Carter Burwell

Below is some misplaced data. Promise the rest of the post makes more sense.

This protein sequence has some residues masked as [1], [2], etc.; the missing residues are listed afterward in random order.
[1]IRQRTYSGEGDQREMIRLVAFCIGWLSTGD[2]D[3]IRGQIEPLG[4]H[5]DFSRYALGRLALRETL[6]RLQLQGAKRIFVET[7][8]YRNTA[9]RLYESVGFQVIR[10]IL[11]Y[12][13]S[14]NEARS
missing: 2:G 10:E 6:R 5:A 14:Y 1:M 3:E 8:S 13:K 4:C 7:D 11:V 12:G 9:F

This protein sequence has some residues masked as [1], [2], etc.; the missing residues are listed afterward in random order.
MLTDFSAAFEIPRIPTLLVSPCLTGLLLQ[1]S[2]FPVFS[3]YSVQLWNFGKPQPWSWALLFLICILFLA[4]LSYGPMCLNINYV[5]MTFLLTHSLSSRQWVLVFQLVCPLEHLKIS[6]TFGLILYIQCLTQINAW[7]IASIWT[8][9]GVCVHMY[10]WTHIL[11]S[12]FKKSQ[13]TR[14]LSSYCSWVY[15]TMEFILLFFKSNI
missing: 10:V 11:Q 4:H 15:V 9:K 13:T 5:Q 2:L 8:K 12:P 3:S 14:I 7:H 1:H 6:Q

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When directors Rob Epstein and Jeffrey Friedman approached composer Carter Burwell about scoring their film Howl even before they had a finished screenplay, Burwell cautioned them that he might not be the right choice if they were looking for jazz. It was a reasonable assumption, since Howl is about the famous Beat Generation poem by Allen Ginsberg and the obscenity trial that made it famous in the '50s. Beat Generation writers were closely associated with bebop jazz, as some writers enjoyed reading their works aloud in coffee houses to the accompaniment of a bebop horn player and openly admired their musical contemporaries. Epstein and Friedman went ahead with Burwell, a writer with a sense of mood and nuance, if not jazz, who had worked with them previously on The Celluloid Closet, and Burwell has come up with another of his moody, nuanced scores for Howl. He employs a small ensemble consisting of Maya Beiser (cello), David Torn (guitar), Marc Ribot (guitar), Laura Seaton (violin), Bohdan Hilash (woodwinds), Fima Ephron (bass), and himself on piano. As that instrumentation suggests, the music is a sort of cross between classical chamber music and cool jazz, with perhaps a touch of guitar rock here and there. Burwell is interested in the ways the instruments interact, and he often sets up on playing a slow theme only to add another and another to provide contrasting colors. That's where the cool jazz part comes in, though it must be added that the effect is very cool and not very jazzy. Occasionally, only one instrument is heard: "Weeping in the Parks" is a cello solo. If he eschews bebop, Burwell does bring in another style of the '50s, using film noir sounds occasionally in the minor-key, lower-register playing of the bass and the piano. Inevitably, in any piece of music involving Ribot, there is also some dissonant electric guitar, and that appears in "Prophecy." Howl's music may be appropriate to the film it accompanies, if only because the writer-directors knew what they would get when they hired Carter Burwell. (The actual film does add some jazz as well as concluding with Bob Dylan and the Band's "This Wheel's on Fire" from The Basement Tapes, but only Burwell's music appears on this score album.)

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